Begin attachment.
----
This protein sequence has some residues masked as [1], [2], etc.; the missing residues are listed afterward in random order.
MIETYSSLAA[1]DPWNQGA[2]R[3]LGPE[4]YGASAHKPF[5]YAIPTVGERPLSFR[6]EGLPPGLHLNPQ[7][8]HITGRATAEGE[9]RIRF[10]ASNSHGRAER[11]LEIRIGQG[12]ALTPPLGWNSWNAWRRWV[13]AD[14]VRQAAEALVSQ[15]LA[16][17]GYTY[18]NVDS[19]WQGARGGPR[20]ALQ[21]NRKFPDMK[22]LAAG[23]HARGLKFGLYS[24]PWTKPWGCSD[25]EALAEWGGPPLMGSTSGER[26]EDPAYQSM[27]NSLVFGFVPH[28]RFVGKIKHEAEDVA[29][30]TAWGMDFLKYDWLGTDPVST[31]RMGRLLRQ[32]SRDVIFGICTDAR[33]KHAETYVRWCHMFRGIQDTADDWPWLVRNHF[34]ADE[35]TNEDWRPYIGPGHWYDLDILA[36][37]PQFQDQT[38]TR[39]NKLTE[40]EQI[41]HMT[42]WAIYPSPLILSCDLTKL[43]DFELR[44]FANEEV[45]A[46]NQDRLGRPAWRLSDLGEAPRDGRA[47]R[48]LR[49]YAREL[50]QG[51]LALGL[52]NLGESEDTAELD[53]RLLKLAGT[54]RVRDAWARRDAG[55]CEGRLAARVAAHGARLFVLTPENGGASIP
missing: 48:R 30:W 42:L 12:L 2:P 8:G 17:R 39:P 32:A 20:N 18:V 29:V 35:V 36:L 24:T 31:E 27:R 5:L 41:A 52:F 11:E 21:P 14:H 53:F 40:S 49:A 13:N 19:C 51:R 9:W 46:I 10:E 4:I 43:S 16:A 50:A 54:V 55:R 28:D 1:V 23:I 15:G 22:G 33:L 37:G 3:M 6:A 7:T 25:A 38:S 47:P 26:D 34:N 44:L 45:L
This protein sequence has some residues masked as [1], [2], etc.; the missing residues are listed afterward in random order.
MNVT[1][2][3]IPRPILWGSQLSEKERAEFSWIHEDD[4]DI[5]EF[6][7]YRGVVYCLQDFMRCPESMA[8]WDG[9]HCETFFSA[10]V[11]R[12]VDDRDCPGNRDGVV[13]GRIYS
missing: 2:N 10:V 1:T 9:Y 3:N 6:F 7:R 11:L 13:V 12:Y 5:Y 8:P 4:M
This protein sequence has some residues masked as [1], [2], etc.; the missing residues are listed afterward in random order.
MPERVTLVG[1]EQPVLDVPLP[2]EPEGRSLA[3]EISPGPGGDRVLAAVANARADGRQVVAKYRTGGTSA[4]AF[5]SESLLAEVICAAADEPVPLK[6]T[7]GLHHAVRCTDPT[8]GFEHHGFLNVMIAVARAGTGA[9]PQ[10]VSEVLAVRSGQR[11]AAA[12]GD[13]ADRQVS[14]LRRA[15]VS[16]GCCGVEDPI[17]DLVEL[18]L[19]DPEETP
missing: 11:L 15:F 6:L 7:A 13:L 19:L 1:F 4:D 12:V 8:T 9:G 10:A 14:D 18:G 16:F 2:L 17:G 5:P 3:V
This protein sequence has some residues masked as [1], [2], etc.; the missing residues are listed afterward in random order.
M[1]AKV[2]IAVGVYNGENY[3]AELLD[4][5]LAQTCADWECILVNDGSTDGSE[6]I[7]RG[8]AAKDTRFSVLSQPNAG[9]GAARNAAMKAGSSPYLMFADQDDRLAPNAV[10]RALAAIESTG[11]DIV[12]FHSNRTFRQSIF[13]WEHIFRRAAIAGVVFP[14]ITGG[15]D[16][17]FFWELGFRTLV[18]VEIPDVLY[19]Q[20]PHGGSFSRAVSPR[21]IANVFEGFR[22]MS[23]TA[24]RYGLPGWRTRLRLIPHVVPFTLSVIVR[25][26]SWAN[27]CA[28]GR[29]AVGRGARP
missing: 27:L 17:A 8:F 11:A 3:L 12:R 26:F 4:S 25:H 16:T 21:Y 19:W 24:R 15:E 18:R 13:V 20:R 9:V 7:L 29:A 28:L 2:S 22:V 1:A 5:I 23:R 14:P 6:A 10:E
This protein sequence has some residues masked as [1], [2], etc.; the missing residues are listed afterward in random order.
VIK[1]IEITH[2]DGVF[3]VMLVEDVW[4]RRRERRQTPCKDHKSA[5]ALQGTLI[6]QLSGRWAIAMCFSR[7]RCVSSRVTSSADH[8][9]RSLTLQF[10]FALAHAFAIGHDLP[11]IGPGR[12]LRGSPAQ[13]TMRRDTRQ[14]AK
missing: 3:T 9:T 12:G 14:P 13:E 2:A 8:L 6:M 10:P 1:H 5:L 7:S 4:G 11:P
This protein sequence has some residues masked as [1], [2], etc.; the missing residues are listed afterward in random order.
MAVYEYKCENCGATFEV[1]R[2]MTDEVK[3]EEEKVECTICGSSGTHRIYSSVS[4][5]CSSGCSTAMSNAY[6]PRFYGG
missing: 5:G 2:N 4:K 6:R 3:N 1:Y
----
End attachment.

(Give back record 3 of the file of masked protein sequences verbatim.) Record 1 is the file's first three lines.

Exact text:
This protein sequence has some residues masked as [1], [2], etc.; the missing residues are listed afterward in random order.
MPERVTLVG[1]EQPVLDVPLP[2]EPEGRSLA[3]EISPGPGGDRVLAAVANARADGRQVVAKYRTGGTSA[4]AF[5]SESLLAEVICAAADEPVPLK[6]T[7]GLHHAVRCTDPT[8]GFEHHGFLNVMIAVARAGTGA[9]PQ[10]VSEVLAVRSGQR[11]AAA[12]GD[13]ADRQVS[14]LRRA[15]VS[16]GCCGVEDPI[17]DLVEL[18]L[19]DPEETP
missing: 11:L 15:F 6:L 7:A 13:L 19:L 1:F 4:D 12:V 8:T 9:G 10:A 14:D 18:G 16:F 2:L 17:G 5:P 3:V